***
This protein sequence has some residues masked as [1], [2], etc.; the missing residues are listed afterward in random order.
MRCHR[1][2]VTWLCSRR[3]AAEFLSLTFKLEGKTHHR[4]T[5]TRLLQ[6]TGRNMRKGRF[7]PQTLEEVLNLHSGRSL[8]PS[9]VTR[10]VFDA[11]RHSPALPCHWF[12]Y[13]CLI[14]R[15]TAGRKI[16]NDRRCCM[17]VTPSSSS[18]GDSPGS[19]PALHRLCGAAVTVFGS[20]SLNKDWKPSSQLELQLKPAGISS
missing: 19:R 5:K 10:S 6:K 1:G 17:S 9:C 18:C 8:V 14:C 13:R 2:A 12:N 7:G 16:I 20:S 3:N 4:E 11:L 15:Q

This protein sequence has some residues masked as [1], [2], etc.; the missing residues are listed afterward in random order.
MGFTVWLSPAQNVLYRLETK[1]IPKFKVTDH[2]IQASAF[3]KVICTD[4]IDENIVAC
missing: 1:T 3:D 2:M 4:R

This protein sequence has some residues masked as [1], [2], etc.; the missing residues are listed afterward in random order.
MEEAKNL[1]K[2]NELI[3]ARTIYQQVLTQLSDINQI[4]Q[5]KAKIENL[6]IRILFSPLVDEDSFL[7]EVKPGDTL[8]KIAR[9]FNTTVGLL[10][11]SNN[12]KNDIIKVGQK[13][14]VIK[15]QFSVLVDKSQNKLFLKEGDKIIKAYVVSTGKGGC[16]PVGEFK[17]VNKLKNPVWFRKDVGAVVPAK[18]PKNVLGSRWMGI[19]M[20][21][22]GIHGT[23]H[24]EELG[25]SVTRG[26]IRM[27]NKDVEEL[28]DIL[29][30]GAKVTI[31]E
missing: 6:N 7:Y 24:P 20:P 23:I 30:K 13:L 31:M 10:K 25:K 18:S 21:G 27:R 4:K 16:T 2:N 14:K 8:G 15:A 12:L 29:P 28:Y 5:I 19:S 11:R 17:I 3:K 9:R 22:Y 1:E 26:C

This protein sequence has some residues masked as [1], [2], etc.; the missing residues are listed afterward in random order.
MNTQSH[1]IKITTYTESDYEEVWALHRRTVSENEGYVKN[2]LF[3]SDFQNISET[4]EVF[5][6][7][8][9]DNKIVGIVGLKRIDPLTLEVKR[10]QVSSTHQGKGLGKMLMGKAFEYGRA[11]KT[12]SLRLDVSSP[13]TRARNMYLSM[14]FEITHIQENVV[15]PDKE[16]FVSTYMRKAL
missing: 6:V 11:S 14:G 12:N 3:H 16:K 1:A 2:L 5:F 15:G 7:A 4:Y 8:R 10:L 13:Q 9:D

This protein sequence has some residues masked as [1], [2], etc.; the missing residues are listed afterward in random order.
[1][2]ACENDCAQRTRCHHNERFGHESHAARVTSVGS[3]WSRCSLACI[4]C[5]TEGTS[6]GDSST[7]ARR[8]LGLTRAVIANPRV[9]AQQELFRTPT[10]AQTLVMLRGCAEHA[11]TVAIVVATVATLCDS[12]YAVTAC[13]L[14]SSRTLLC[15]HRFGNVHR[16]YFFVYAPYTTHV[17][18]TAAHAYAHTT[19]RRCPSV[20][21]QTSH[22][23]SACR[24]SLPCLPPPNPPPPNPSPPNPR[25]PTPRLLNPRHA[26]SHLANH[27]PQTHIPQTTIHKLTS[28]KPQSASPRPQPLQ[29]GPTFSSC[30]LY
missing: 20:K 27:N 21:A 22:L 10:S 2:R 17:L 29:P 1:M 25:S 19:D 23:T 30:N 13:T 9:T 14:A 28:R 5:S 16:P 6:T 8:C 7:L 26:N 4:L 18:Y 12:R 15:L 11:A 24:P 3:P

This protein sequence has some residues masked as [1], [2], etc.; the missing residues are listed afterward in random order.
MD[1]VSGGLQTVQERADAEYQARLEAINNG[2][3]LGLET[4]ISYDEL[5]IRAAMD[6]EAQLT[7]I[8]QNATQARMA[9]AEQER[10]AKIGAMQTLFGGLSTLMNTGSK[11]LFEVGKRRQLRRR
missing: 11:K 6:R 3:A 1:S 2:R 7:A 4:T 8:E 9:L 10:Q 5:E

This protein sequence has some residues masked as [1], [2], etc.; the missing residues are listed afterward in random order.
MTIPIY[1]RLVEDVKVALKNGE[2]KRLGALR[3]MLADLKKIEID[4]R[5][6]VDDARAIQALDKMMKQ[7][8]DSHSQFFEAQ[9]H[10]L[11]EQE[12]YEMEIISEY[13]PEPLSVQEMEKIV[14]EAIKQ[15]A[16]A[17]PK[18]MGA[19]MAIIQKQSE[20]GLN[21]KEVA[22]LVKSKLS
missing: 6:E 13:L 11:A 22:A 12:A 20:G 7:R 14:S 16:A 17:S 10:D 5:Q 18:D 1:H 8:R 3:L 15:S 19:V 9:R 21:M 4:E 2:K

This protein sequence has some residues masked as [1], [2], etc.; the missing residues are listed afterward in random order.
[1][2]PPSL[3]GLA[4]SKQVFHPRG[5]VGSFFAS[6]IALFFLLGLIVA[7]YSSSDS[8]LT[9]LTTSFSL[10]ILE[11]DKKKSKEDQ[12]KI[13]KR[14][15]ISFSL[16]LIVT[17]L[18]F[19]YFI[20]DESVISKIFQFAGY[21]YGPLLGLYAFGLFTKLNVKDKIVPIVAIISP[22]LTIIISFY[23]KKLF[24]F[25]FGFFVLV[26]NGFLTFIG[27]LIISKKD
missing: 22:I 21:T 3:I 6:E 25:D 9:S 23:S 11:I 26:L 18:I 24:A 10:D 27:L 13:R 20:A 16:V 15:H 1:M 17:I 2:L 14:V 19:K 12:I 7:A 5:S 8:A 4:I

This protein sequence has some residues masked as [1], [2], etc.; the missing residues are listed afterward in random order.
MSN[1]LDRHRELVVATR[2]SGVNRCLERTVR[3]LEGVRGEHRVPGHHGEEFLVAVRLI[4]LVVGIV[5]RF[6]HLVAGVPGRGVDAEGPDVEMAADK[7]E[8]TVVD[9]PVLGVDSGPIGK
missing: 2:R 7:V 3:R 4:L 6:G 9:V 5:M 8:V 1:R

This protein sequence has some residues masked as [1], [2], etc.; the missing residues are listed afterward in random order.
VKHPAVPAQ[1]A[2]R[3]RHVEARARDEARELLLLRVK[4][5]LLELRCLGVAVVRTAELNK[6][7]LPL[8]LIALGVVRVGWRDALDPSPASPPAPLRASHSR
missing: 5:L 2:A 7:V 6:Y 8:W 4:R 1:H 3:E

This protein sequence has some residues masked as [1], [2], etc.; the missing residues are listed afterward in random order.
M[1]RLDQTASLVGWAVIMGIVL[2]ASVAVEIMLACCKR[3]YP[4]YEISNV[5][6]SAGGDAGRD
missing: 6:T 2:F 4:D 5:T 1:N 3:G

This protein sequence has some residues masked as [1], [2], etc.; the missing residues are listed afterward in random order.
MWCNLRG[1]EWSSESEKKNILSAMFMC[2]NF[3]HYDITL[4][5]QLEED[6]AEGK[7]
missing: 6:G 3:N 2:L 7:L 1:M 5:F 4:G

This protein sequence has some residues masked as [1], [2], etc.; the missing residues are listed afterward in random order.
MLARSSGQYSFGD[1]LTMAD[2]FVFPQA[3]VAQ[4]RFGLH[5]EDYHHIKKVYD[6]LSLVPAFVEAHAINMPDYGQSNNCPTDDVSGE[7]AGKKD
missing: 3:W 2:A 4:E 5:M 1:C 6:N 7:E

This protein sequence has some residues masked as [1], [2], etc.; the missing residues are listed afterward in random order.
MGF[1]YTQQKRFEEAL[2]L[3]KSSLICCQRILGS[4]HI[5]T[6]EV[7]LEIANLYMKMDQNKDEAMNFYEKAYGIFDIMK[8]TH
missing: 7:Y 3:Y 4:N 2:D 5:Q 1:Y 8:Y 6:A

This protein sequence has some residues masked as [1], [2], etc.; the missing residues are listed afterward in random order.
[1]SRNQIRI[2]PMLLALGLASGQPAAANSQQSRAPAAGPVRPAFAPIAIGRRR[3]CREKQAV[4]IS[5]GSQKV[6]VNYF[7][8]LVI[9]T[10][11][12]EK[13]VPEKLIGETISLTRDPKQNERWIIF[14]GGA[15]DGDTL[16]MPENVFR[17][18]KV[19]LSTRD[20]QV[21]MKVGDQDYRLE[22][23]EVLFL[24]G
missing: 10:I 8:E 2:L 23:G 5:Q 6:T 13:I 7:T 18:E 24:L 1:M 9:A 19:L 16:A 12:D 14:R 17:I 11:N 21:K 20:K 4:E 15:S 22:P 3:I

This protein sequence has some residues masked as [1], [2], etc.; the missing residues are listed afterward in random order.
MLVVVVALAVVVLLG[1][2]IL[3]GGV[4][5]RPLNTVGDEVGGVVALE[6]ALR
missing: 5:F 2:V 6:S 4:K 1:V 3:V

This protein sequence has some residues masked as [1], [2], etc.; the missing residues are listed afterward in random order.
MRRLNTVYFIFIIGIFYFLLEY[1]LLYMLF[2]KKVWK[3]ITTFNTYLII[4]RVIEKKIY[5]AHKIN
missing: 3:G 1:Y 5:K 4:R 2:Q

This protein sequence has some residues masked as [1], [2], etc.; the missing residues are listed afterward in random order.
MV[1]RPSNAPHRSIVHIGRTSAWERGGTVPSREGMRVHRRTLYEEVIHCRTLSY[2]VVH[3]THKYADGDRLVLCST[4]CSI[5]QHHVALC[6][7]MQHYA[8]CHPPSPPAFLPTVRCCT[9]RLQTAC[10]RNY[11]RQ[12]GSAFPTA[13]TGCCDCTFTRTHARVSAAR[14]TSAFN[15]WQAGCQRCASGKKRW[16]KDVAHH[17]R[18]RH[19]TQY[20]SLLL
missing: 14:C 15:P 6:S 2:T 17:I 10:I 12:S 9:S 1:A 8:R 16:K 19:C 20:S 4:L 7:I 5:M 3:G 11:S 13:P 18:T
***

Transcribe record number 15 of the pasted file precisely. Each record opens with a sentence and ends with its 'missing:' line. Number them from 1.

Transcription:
This protein sequence has some residues masked as [1], [2], etc.; the missing residues are listed afterward in random order.
[1]SRNQIRI[2]PMLLALGLASGQPAAANSQQSRAPAAGPVRPAFAPIAIGRRR[3]CREKQAV[4]IS[5]GSQKV[6]VNYF[7][8]LVI[9]T[10][11][12]EK[13]VPEKLIGETISLTRDPKQNERWIIF[14]GGA[15]DGDTL[16]MPENVFR[17][18]KV[19]LSTRD[20]QV[21]MKVGDQDYRLE[22][23]EVLFL[24]G
missing: 10:I 8:E 2:L 23:G 5:Q 6:T 13:I 7:T 18:E 24:L 1:M 9:A 19:L 16:A 12:D 14:R 17:I 11:N 21:K 20:K 4:E 15:S 22:P 3:I